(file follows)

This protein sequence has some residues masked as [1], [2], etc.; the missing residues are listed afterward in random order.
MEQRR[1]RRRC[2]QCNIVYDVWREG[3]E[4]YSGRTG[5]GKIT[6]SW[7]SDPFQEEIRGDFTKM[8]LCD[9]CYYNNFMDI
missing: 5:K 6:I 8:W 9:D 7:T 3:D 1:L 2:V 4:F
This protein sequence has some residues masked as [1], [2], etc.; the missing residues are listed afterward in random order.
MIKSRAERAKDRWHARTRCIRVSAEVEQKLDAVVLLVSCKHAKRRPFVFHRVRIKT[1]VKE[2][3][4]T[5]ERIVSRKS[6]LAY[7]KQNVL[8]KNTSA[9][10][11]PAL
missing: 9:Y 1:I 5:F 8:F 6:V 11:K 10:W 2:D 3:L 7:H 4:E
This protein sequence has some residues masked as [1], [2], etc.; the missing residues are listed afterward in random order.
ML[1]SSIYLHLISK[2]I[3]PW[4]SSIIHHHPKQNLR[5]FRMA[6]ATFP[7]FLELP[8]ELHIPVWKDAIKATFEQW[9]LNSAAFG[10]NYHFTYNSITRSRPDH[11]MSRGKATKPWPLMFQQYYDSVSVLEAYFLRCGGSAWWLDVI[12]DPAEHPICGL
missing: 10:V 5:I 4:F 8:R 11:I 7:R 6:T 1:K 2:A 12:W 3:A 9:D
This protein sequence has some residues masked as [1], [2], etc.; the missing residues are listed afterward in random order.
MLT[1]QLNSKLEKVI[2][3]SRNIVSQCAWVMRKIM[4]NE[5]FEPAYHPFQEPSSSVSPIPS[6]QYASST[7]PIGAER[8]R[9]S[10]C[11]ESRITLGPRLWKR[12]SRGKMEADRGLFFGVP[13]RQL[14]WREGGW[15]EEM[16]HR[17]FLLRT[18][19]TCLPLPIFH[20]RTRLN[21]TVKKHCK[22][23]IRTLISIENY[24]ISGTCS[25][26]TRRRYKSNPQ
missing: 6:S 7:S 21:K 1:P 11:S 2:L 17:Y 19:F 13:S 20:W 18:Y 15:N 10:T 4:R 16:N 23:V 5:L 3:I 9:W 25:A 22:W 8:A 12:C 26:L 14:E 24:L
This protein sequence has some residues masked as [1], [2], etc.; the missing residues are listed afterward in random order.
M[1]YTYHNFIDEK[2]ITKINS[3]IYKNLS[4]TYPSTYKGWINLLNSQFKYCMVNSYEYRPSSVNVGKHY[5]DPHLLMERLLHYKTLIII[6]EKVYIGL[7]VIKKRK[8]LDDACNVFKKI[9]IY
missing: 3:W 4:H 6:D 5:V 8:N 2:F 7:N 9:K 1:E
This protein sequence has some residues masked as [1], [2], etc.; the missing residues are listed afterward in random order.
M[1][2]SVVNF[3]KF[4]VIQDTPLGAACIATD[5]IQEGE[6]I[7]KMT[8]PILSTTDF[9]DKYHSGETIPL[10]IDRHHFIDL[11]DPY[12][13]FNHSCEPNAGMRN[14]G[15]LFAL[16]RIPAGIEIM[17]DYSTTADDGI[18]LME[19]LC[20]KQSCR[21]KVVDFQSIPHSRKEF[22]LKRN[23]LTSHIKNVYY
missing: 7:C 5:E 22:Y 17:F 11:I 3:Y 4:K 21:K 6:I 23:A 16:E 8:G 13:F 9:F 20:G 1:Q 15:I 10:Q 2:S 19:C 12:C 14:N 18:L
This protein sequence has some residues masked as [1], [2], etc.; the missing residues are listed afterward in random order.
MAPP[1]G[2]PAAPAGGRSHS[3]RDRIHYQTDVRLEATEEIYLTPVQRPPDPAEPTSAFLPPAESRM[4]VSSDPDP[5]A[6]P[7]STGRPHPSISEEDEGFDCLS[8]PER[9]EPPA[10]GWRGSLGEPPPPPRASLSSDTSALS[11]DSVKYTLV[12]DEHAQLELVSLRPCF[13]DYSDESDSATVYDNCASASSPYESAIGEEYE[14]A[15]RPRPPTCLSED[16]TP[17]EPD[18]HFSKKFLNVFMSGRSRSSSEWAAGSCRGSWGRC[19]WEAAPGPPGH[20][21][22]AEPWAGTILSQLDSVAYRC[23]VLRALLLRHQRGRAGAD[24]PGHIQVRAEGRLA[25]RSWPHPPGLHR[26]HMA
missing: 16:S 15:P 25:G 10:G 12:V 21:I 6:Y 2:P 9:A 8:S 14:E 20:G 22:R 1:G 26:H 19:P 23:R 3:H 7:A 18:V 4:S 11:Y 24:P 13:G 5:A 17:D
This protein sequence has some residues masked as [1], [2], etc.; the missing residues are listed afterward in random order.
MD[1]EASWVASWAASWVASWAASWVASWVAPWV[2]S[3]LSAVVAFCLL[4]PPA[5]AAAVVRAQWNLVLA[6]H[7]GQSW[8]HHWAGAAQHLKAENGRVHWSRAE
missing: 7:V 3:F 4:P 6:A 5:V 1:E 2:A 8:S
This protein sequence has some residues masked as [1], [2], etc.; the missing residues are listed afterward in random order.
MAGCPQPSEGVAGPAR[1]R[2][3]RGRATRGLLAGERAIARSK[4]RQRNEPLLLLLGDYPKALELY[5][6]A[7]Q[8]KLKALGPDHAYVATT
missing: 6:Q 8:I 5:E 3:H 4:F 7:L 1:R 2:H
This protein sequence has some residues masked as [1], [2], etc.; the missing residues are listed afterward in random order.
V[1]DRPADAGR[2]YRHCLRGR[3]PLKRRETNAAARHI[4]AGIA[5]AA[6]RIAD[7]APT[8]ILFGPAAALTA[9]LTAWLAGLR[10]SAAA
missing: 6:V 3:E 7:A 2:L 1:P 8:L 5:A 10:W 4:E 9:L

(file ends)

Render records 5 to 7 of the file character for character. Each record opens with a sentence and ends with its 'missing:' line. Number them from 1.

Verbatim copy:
This protein sequence has some residues masked as [1], [2], etc.; the missing residues are listed afterward in random order.
M[1]YTYHNFIDEK[2]ITKINS[3]IYKNLS[4]TYPSTYKGWINLLNSQFKYCMVNSYEYRPSSVNVGKHY[5]DPHLLMERLLHYKTLIII[6]EKVYIGL[7]VIKKRK[8]LDDACNVFKKI[9]IY
missing: 3:W 4:H 6:D 5:V 8:N 2:F 7:N 9:K 1:E
This protein sequence has some residues masked as [1], [2], etc.; the missing residues are listed afterward in random order.
M[1][2]SVVNF[3]KF[4]VIQDTPLGAACIATD[5]IQEGE[6]I[7]KMT[8]PILSTTDF[9]DKYHSGETIPL[10]IDRHHFIDL[11]DPY[12][13]FNHSCEPNAGMRN[14]G[15]LFAL[16]RIPAGIEIM[17]DYSTTADDGI[18]LME[19]LC[20]KQSCR[21]KVVDFQSIPHSRKEF[22]LKRN[23]LTSHIKNVYY
missing: 7:C 5:E 22:Y 17:F 11:I 3:Y 4:K 21:K 6:I 23:A 16:E 8:G 13:F 9:F 20:G 1:Q 15:I 10:Q 2:S 19:C 12:C 14:N 18:L
This protein sequence has some residues masked as [1], [2], etc.; the missing residues are listed afterward in random order.
MAPP[1]G[2]PAAPAGGRSHS[3]RDRIHYQTDVRLEATEEIYLTPVQRPPDPAEPTSAFLPPAESRM[4]VSSDPDP[5]A[6]P[7]STGRPHPSISEEDEGFDCLS[8]PER[9]EPPA[10]GWRGSLGEPPPPPRASLSSDTSALS[11]DSVKYTLV[12]DEHAQLELVSLRPCF[13]DYSDESDSATVYDNCASASSPYESAIGEEYE[14]A[15]RPRPPTCLSED[16]TP[17]EPD[18]HFSKKFLNVFMSGRSRSSSEWAAGSCRGSWGRC[19]WEAAPGPPGH[20][21][22]AEPWAGTILSQLDSVAYRC[23]VLRALLLRHQRGRAGAD[24]PGHIQVRAEGRLA[25]RSWPHPPGLHR[26]HMA
missing: 16:S 15:P 25:G 10:G 12:V 21:I 6:Y 2:P 9:A 8:S 14:E 20:G 22:R 1:G 26:H 19:P 23:R 3:H 7:A 18:V 4:S 11:Y 24:P 13:G 5:A 17:D